Current research suggests just 25 percent of public school students in Newark will earn a college degree, Claire Dragon said.
But the New Jersey Law and Education Empowerment Project, or NJ LEEP, an intense college access and success program for low-income and first-generation high school and college students in the greater Newark area, has been working to change that for more than a decade.
“Every student who has graduated from our program has gone to college, with 85 percent still in school,” Dragon, managing director for external engagement at NJ LEEP, said.
Executive Director Matthew Feinstein said the Newark-based nonprofit works with more than 50 corporate partners to help provide these students with the academic, social and emotional skills necessary to succeed both in school and in their future careers at no cost.
“Since opening our doors 12 years ago, NJ LEEP has been incredibly fortunate to have the support and partnership of dozens of corporate partners,” he said. “Because of their support, we are able to offer our students career exposure through field trips and a week-on-the-job program, mentorship through a Constitutional Law and Debate program, and professional contacts through networking events.”
The program has attracted many of the heavyweights of the New Jersey business community, including Prudential Financial, Horizon Blue Cross Blue Shield of New Jersey, Gibbons P.C., McCarter & English, Verizon, Honeywell, Bank of America and Morgan Stanley.
“Thanks to our partners, our students and families are more connected to each other and to their community, which makes us all more successful,” Feinstein said.
NJ LEEP was originally founded in 2006 as a diversity pipeline program, in partnership with Seton Hall Law School in Newark, with four classes since graduating from college.
Today, the program serves nearly 140 high school and an additional 140 college students annually.
“Our program was founded for those with a particular interest in law, but, today, we use law as a way to teach transferrable skills such as public speaking, writing, critical thinking and analysis,” Dragon said. “The goal is not simply to build another class of lawyers, even though many of our students are interested in law, but more so to build skills and expose our students to different career tracks and opportunities.”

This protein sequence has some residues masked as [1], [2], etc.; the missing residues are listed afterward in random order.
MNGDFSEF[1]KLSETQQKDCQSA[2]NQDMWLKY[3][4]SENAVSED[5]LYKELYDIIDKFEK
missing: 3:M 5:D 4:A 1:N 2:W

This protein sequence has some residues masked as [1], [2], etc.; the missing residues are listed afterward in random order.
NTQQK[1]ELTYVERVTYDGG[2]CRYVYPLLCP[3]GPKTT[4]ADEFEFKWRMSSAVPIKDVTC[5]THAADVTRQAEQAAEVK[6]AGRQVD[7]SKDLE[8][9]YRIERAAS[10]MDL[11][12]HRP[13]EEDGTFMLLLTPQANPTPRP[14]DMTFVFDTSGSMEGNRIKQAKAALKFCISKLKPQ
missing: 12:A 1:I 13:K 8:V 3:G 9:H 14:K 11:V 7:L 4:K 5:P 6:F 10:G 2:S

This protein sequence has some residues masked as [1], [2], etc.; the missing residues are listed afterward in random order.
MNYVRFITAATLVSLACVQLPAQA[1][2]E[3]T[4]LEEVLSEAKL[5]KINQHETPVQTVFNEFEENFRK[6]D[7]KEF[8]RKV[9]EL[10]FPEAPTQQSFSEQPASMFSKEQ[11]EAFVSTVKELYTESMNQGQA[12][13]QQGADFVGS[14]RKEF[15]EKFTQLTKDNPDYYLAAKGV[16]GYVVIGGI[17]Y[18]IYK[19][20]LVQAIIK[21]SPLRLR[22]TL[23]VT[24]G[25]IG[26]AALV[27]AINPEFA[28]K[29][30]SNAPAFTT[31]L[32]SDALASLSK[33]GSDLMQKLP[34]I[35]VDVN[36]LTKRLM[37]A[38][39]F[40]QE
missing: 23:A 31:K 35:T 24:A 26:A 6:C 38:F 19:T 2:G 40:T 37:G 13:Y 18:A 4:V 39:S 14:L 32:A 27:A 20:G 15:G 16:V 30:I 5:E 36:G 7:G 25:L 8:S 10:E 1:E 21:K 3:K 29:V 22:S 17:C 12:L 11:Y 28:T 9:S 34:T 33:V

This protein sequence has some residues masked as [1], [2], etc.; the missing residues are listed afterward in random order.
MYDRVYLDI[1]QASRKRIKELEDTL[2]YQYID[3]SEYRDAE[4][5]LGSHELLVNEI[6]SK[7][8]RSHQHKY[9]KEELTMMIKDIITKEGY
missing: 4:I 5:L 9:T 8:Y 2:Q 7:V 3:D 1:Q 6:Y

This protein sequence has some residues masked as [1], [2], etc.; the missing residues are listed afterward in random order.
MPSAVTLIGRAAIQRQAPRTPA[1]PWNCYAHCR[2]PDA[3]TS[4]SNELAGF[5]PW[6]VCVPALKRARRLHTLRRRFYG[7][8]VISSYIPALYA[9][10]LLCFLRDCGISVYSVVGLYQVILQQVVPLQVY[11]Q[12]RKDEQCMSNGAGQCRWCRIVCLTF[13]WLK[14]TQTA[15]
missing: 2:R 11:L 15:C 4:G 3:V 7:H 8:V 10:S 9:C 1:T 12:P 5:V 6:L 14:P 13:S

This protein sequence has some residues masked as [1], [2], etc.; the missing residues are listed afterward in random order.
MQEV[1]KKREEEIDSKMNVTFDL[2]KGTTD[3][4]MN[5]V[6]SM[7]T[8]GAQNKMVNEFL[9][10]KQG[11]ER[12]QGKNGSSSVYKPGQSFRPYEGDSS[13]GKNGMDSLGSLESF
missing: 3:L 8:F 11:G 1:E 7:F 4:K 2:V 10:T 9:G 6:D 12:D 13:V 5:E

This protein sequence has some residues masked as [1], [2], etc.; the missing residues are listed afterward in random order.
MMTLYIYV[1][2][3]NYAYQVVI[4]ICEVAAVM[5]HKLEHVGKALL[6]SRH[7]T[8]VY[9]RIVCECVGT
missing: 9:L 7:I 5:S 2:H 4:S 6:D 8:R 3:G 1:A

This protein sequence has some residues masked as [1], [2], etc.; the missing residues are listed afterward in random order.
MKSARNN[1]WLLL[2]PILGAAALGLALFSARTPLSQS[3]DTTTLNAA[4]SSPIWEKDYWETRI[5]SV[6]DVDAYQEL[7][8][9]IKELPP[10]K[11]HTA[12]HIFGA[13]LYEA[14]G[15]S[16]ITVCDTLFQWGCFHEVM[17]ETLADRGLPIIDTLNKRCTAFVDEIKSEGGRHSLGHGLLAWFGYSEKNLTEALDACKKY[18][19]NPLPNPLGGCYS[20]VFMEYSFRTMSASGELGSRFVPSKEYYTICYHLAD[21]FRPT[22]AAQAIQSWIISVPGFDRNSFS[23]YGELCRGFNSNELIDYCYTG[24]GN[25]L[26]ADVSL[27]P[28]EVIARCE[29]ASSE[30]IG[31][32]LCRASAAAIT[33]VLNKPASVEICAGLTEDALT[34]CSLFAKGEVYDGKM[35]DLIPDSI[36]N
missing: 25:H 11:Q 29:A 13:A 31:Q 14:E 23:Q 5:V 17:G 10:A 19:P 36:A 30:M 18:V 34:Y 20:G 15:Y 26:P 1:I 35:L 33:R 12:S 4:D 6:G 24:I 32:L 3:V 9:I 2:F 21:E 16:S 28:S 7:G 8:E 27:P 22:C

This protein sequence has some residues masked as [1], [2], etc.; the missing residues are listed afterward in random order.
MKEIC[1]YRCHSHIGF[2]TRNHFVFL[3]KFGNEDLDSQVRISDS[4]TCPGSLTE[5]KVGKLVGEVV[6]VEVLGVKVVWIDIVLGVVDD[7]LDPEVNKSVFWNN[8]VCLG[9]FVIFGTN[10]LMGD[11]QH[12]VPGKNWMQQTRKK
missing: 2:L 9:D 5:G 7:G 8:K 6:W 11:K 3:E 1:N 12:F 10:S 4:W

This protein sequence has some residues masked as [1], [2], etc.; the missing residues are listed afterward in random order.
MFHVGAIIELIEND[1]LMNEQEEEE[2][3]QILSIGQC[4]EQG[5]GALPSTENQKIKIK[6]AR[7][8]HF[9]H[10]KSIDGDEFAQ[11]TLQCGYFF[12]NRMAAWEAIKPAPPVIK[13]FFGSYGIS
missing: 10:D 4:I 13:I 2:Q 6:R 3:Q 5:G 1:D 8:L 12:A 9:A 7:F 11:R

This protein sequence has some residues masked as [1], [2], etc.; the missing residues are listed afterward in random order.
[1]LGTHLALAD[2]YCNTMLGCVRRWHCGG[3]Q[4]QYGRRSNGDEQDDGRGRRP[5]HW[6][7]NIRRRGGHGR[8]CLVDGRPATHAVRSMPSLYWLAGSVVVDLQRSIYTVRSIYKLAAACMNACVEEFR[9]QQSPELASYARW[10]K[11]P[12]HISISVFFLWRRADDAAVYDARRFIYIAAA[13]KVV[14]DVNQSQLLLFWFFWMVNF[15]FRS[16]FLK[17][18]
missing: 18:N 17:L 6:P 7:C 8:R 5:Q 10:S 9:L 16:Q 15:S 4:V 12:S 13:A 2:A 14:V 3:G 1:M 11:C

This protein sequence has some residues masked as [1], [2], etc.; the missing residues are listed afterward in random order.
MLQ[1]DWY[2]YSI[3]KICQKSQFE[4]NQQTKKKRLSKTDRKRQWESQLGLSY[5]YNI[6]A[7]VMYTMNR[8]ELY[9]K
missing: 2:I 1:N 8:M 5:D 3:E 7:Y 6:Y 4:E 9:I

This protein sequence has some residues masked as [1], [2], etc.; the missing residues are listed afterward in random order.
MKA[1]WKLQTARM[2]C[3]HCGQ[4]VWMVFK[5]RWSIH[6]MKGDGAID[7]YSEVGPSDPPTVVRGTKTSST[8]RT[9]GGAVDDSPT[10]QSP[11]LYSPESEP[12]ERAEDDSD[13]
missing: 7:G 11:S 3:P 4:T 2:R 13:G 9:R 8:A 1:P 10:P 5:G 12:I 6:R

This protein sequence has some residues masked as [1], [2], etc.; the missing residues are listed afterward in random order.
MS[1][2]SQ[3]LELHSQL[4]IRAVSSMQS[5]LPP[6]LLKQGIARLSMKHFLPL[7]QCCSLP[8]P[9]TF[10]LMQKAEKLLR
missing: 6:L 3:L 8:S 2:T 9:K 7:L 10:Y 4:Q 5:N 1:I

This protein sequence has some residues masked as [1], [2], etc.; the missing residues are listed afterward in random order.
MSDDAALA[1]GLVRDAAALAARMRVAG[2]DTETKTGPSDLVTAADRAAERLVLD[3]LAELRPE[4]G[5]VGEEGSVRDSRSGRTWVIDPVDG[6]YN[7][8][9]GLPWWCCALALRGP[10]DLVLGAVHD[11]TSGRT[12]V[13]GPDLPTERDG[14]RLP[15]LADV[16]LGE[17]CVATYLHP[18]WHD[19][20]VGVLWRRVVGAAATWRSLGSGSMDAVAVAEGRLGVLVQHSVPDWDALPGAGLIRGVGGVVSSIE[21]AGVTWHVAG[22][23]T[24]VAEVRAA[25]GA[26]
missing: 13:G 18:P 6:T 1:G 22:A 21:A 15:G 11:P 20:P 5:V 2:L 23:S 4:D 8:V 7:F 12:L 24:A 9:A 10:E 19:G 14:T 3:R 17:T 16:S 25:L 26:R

With 14 staff members, NJ LEEP works to recruit applicants from dozens of Newark-area middle schools. This past year, it presented to more than 1,500 students about the program as well as provided information on how to pre-apply and attend group information sessions.
Out of the more than 100 students who applied and interviewed, 67 eighth-grade graduates were accepted into the initial five-week-long Summer Law Institute, taught by law students and overseen by NJ LEEP.
For five days per week, students learn about criminal law, the trial process and the legal profession from law students, practicing attorneys and law professors, as well as take part in skills workshops and field trips prior to their participation in a three-day mock trial competition.
“We create a lot of summer programming with our corporate partners, such as inviting guest speakers to come and speak with the students each morning about their career paths,” Dragon said. “We also went on five field trips last summer, including to visit New Jersey Supreme Court Justice Anne Patterson and with Gov. (Phil) Murphy’s team, as well as the legal offices at some of our corporate partners.”
At the conclusion of the summer program, 50 students chose to move forward with NJ LEEP’s four-year College Bound Program.
“We look for students who are highly motivated, honest with themselves and can accept challenges,” Dragon said.
NJ LEEP’s College Bound Program is a big time commitment for teenagers, with students attending after-school classes at least twice per week, as well as at least two Saturday writing and reading courses per month, throughout their four years of high school.
As freshmen, they attend a once-per-week Life Skills Class intended to help them both transition into and excel in high school, despite rigorous demands.